Without ruling on the facts of the case, Superior Court Judge Michael Stern determined the actress should have exhausted her claims to a labor commissioner before pursuing a trial.
The ruling stalled Sheridan's push for a retrial on claims filed in 2010 that she was fired after she complained that show creator Marc Cherry struck her on the head on the set in 2008.
Last year, a jury deadlocked 8-4 in favor of Sheridan lawsuit alleging ABC had retaliated against her and cut her Edie Britt character due to her complaints about Cherry.
ABC denied it fired Sheridan or retaliated against her. Cherry and several executives with the show and the company previously testified that the decision to kill off the role was made before the incident with Cherry.
Cherry denied hitting the actress, claiming he tapped her on the head for artistic direction.
"It's the right result," ABC's attorney Adam Levin said after the hearing.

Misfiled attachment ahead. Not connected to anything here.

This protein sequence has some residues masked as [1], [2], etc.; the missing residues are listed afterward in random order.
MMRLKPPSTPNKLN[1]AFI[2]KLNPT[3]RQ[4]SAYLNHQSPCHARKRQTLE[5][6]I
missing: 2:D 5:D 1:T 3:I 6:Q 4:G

David Crochetiere, an attorney for Sheridan, said the ruling would be appealed. He noted that a majority of jurors sided with Sheridan in a two-week trial that focused on the behind-the-scenes intrigue and personalities involved in "Desperate Housewives."
Sheridan had been seeking roughly $6 million from her former employers.
An appeals court ruled in August 2012 that ABC and Touchstone Television had not wrongfully terminated Sheridan from the show. However, the ruling allowed her to keep pursuing retaliation claims.
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